Founded in 1946, the National Basketball Association has entertained the sporting world with incredible feats of athleticism, drama-filled moments, the highest of highs (and at times, the lowest of lows), and memories that fans will never forget. In this Last Word on Pro Basketball series, we’ll be remembering key historical figures and events that took place on this day. Let’s look back in time and reflect on moments that had a profound impact on the NBA.
Charles Barkley Named 1992-93 NBA MVP
On this day back on May 25, 1993, beloved analyst and basketball legend Charles Barkley was awarded the NBA’s Most Valuable Player award. In this article, we will be looking at the events leading up to the trade that sent Barkley from the Philadelphia 76ers to the Phoenix Suns and revitalized the career of the “Round Mound of Rebound.”
Hitting a Playoff Wall in Philadelphia
Prior to his MVP award-winning season, Charles Barkley had spent the first eight years of his career with the Phildaphelia 76ers after being drafted 5th overall in the legendary 1984 NBA Draft; the same draft that featured future NBA Hall of Famers Hakeem Olajuwon, John Stockton, and Michael Jordan. During his tenure with the 76ers, Barkley would average 23.3 points, 11.6 rebounds, and 3.7 assists per game. In that time, Barkley would play alongside fellow NBA greats Julius Erving and Moses Malone. However, Barkley and the 76ers would struggle to make a deep post-season run in the NBA Playoffs.
Although 76ers would make the playoffs six out of eight years with Barkley, Philadelphia was never able to make the Eastern Conference Finals. The most playoff success the 76ers experienced with Barkley was during the 1986 NBA Playoffs, Barkley’s second appearance in the playoffs. Philadelphia would fall to Sidney Moncrief and the Milwaukee Bucks in seven games. As expected, Barkley produced incredible numbers across the board for the 76ers; averaging 25 points on 58% shooting, 15.8 rebounds, and 5.6 assists during the 1986 NBA Playoffs.
Frustration Leading to Trade Demands
As playoff success became hard to come by for the 76ers, frustrations would begin to mount for Barkley. As one of the absolute best NBA players, Barkley was beginning to see his window for championship competition beginning to close in Philadelphia. After failing to make the playoffs at the end of the 1991-92 NBA season, Charles Barkley would demand a trade out of Philadelphia; with hopes to find deep playoff success and an NBA championship elsewhere.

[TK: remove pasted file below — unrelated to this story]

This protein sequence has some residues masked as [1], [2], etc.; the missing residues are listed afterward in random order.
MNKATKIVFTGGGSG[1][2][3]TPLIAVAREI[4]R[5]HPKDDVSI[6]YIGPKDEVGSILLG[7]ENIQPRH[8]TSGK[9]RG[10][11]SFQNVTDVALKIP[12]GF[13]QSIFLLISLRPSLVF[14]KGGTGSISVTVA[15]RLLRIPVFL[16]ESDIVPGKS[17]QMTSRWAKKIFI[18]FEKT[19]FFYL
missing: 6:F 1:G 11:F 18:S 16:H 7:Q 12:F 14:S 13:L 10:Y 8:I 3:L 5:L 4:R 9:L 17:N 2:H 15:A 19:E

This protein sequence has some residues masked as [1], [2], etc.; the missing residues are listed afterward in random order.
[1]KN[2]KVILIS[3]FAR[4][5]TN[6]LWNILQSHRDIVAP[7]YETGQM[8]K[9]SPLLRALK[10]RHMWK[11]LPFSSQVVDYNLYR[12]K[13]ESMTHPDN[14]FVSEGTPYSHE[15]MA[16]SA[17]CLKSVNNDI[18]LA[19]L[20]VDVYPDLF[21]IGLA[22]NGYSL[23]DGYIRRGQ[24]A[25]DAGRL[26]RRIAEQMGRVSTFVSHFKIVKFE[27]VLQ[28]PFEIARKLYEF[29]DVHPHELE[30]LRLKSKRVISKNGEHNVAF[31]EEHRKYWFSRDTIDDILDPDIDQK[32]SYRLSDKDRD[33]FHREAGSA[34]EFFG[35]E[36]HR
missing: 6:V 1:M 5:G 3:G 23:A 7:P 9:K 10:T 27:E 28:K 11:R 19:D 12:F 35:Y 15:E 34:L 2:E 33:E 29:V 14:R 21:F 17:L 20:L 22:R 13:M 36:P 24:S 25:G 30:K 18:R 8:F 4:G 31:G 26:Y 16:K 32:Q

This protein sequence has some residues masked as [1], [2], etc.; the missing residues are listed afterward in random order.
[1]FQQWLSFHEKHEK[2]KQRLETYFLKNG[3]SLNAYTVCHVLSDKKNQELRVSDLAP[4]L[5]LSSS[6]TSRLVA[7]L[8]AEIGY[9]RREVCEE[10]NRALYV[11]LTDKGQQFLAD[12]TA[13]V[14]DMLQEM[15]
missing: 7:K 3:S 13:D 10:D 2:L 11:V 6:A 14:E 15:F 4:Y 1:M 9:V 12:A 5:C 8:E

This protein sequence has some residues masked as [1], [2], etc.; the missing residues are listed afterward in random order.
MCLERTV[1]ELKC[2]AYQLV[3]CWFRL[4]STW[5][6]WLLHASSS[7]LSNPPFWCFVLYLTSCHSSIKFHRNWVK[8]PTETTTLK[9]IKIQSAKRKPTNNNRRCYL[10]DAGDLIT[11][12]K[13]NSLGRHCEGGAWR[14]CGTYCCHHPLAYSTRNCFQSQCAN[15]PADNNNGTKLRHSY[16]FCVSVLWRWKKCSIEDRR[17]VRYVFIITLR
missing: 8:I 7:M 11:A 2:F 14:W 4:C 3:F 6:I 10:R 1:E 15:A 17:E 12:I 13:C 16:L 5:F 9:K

For Barkley, a trade out of Philadelphia was something that lingered on his mind for several years. In a 2016 interview with Sports Illustrated, Barkley explained the frustration he was feeling while with the 76ers. “The only regret I have is I would have been traded out of Philly sooner because my last two years there were miserable. I was going to be traded every week. I finally had enough and said I’m not playing here anymore.” explained Barkley. “So I would have left Philly two years sooner. They once had me on the cover of the Sporting News one year with six different uniforms because everyone was trying to get me.”
There was no shortage of aspiring trade partners for Barkley and the 76ers. In fact, a trade agreement between the Philadelphia 76ers and the Los Angeles Lakers was virtually completed but the 76ers had retracted the deal at the 11th hour.
On June 17th, 1992, the Philadelphia 76ers traded then 6-time NBA All-Star and perennial All-NBA mainstay Charles Barkley to the Phoenix Suns in exchange for Andrew Lang, Tim Perry, and Jeff Hornacek. This worked out well for Barkley because Phoenix did not have to part ways with the team’s best player Kevin Johnson.
A Much Needed Change of Scenery
Following the trade to Phoenix, Charles Barkley would join Danny Ainge, Dan Majerle, and Kevin Johnson as he looked for a fresh start in his ninth season. In Barkley’s first season in Phoenix, the 6’6″ power forward would lead the Suns while averaging 25.6 points, 12.2 rebounds, and 5.1 assists per game.